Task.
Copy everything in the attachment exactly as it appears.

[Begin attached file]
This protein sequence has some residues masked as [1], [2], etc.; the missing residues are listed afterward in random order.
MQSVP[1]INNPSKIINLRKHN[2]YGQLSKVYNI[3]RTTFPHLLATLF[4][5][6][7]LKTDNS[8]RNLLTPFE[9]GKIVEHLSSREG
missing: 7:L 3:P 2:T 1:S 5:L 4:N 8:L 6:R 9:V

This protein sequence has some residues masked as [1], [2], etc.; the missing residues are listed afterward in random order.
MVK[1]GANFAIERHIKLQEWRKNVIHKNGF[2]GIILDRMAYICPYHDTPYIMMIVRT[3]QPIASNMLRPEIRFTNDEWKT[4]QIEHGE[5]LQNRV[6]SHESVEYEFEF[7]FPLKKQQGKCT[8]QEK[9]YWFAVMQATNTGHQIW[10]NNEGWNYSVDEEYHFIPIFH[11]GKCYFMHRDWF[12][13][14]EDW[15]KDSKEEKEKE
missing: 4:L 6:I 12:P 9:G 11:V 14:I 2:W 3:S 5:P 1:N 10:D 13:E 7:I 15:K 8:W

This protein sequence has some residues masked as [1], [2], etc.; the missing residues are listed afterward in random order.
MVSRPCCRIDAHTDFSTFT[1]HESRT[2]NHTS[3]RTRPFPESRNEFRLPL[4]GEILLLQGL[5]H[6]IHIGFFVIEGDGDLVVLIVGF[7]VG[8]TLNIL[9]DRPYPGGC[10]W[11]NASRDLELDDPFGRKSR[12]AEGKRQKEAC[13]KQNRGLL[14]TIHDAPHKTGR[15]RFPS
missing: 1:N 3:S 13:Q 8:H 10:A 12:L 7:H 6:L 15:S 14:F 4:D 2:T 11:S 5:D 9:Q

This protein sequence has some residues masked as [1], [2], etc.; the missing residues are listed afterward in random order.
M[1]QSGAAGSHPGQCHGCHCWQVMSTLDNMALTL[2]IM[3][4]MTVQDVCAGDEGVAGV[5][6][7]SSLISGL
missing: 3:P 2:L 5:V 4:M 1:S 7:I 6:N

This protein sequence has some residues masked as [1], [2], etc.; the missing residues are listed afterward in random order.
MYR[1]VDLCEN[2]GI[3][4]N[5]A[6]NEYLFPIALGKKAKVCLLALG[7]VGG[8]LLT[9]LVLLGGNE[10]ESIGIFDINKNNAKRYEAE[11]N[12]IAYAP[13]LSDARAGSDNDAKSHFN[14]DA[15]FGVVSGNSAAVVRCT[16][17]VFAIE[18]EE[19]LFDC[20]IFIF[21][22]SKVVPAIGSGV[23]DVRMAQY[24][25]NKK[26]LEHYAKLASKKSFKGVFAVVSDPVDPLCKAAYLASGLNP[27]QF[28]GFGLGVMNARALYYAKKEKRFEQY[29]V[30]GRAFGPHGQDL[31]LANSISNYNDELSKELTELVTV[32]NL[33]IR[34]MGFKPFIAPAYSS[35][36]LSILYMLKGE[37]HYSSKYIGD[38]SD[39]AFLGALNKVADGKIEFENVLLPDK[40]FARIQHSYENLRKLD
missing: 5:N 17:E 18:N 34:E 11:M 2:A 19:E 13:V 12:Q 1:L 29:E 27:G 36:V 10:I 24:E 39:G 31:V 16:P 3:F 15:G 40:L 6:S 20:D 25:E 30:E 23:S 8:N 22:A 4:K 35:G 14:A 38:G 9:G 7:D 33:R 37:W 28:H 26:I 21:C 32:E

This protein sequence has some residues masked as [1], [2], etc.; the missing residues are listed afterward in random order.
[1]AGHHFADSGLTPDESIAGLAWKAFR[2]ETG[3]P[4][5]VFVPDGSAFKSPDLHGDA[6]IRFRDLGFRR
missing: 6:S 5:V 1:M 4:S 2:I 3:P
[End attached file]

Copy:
This protein sequence has some residues masked as [1], [2], etc.; the missing residues are listed afterward in random order.
MQSVP[1]INNPSKIINLRKHN[2]YGQLSKVYNI[3]RTTFPHLLATLF[4][5][6][7]LKTDNS[8]RNLLTPFE[9]GKIVEHLSSREG
missing: 7:L 3:P 2:T 1:S 5:L 4:N 8:L 6:R 9:V

This protein sequence has some residues masked as [1], [2], etc.; the missing residues are listed afterward in random order.
MVK[1]GANFAIERHIKLQEWRKNVIHKNGF[2]GIILDRMAYICPYHDTPYIMMIVRT[3]QPIASNMLRPEIRFTNDEWKT[4]QIEHGE[5]LQNRV[6]SHESVEYEFEF[7]FPLKKQQGKCT[8]QEK[9]YWFAVMQATNTGHQIW[10]NNEGWNYSVDEEYHFIPIFH[11]GKCYFMHRDWF[12][13][14]EDW[15]KDSKEEKEKE
missing: 4:L 6:I 12:P 9:G 11:V 14:I 2:W 3:S 5:P 1:N 10:D 13:E 7:I 15:K 8:W

This protein sequence has some residues masked as [1], [2], etc.; the missing residues are listed afterward in random order.
MVSRPCCRIDAHTDFSTFT[1]HESRT[2]NHTS[3]RTRPFPESRNEFRLPL[4]GEILLLQGL[5]H[6]IHIGFFVIEGDGDLVVLIVGF[7]VG[8]TLNIL[9]DRPYPGGC[10]W[11]NASRDLELDDPFGRKSR[12]AEGKRQKEAC[13]KQNRGLL[14]TIHDAPHKTGR[15]RFPS
missing: 1:N 3:S 13:Q 8:H 10:A 12:L 7:H 6:L 15:S 14:F 4:D 2:T 11:S 5:D 9:Q

This protein sequence has some residues masked as [1], [2], etc.; the missing residues are listed afterward in random order.
M[1]QSGAAGSHPGQCHGCHCWQVMSTLDNMALTL[2]IM[3][4]MTVQDVCAGDEGVAGV[5][6][7]SSLISGL
missing: 3:P 2:L 5:V 4:M 1:S 7:I 6:N

This protein sequence has some residues masked as [1], [2], etc.; the missing residues are listed afterward in random order.
MYR[1]VDLCEN[2]GI[3][4]N[5]A[6]NEYLFPIALGKKAKVCLLALG[7]VGG[8]LLT[9]LVLLGGNE[10]ESIGIFDINKNNAKRYEAE[11]N[12]IAYAP[13]LSDARAGSDNDAKSHFN[14]DA[15]FGVVSGNSAAVVRCT[16][17]VFAIE[18]EE[19]LFDC[20]IFIF[21][22]SKVVPAIGSGV[23]DVRMAQY[24][25]NKK[26]LEHYAKLASKKSFKGVFAVVSDPVDPLCKAAYLASGLNP[27]QF[28]GFGLGVMNARALYYAKKEKRFEQY[29]V[30]GRAFGPHGQDL[31]LANSISNYNDELSKELTELVTV[32]NL[33]IR[34]MGFKPFIAPAYSS[35][36]LSILYMLKGE[37]HYSSKYIGD[38]SD[39]AFLGALNKVADGKIEFENVLLPDK[40]FARIQHSYENLRKLD
missing: 5:N 17:E 18:N 34:E 11:M 2:A 19:E 13:V 12:Q 1:L 29:E 27:G 36:V 10:I 24:E 39:G 31:V 16:P 3:F 15:G 40:L 6:S 20:D 25:E 30:E 23:S 8:N 22:A 4:K 35:G 14:A 38:G 9:G 7:D 33:R 37:W 28:H 26:I 21:C 32:E

This protein sequence has some residues masked as [1], [2], etc.; the missing residues are listed afterward in random order.
[1]AGHHFADSGLTPDESIAGLAWKAFR[2]ETG[3]P[4][5]VFVPDGSAFKSPDLHGDA[6]IRFRDLGFRR
missing: 6:S 5:V 1:M 4:S 2:I 3:P